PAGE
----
Furbank is a more rounded, more grounded, more aware player than he was when suffering on his debut against France in Paris in 2020. There’s more bite to his tackling, more poundage in his frame, more toughness in his head space. The 27 year old will need all of those qualities to come to the fore. This is a calculated selection, a gamble in the eyes of some, maybe many, but logical to the inner sanctum.

England needed more speed in both defence as well as attack, more wallop, too. George Martin is on the bench. Personally, I would have started with him on the blindside. Tough on Ethan Roots but Martin can mix it with the best and if England are to put the squeeze on Finn Russell (as has been the intended tactic for almost any no.10 worth his salt since time immemorial), then they need to be across the gain-line as often as possible.

Jim Telfer, as ever, was a lone voice of reason when he was asked about so-called English ‘arrogance’ at expecting to win all those years ago. ‘Quite right,” said the no-nonsense coach. “Nine times out of ten England should expect to beat Scotland.”

There may not be as much in tangible terms on the line this Saturday in Edinburgh but the match is freighted with a ton of significance for both teams. Scotland do not go into it in quite the invincible form that England had on their side back in 1990 but even so they should expect to win. They are settled, proven, if occasionally flaky, spurred by hurt, too, after the was-it, wasn’t it, TMO fiasco of a fortnight ago (BTW – was Tony Stanger’s try properly grounded in 1990? Oh, yes, no TMO, no endless faffing and a famous win quite rightly stands), primed to show that they are deserving of proper consideration as a team that could yet go to Dublin on the final weekend to put paid to historic notions of a back-to-back Irish Slam. That’s what Saturday means to them, affirmation that they can deliver when expectation comes knocking, that they can transcend that infuriating tag of not yet being consistent enough to be guaranteed a place on the top-table list of privileged members.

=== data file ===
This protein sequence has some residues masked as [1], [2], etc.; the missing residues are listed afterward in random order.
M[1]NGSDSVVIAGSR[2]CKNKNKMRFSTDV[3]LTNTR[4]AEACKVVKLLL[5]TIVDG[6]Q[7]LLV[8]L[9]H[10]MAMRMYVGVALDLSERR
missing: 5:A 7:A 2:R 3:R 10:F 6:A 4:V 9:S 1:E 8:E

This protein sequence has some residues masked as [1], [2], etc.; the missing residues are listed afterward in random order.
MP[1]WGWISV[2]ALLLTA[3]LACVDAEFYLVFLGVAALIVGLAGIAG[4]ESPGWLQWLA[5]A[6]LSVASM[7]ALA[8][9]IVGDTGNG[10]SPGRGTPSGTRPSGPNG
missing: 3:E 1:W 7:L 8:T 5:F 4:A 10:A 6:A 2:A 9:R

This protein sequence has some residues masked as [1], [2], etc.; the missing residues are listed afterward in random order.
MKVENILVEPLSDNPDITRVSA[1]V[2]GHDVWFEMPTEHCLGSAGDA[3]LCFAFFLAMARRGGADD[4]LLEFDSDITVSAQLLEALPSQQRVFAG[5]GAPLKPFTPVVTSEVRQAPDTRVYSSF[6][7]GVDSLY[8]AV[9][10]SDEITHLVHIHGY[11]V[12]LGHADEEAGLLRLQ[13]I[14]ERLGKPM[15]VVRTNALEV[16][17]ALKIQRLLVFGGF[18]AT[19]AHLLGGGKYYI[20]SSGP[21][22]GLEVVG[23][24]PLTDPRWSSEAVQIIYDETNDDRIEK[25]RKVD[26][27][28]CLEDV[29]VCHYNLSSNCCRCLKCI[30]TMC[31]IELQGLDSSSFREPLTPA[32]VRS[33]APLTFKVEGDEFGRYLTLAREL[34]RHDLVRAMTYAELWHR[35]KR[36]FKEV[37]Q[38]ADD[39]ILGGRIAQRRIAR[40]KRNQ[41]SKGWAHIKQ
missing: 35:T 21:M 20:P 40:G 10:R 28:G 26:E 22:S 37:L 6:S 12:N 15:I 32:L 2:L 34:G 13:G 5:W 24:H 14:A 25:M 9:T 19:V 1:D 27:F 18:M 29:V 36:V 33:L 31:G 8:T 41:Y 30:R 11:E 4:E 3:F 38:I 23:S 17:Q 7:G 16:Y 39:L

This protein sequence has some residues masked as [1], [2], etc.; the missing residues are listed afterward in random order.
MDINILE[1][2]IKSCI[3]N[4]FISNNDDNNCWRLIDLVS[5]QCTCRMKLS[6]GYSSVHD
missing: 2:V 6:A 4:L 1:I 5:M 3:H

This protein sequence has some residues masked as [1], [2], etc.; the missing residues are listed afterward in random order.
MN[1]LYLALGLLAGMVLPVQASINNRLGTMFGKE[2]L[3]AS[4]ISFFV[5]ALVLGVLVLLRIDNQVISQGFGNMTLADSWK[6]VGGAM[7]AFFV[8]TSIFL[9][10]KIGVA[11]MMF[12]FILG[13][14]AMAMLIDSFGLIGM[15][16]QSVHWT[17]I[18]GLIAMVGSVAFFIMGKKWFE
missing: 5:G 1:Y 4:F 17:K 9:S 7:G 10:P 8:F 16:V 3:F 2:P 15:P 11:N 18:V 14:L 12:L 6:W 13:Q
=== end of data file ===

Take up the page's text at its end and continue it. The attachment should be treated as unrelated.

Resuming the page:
That’s why England have to do a Sole-type number on Scotland, somehow, anyhow. The form book would have the hosts at 7-10 point favourites, perhaps more. That never used to be the case but it most certainly is these days. Jim Telfer, as ever, was a lone voice of reason when he was asked about so-called English ‘arrogance’ at expecting to win all those years ago. ‘Quite right,” said the no-nonsense coach. “Nine times out of ten England should expect to beat Scotland.”

England
England went down narrowly 20-17 to Scotland in 2022 (Photo David Rogers/Getty Images)

No more. And that is a reflection of the relative status of the teams with Scotland on a run of three successive Calcutta Cup triumphs. England have only won once in their last six outings against Scotland. An English victory would have to be put into the context of that dismal record. It would be an almighty achievement, cause enough to declare already that this championship has been a relative success with Ireland and France to come.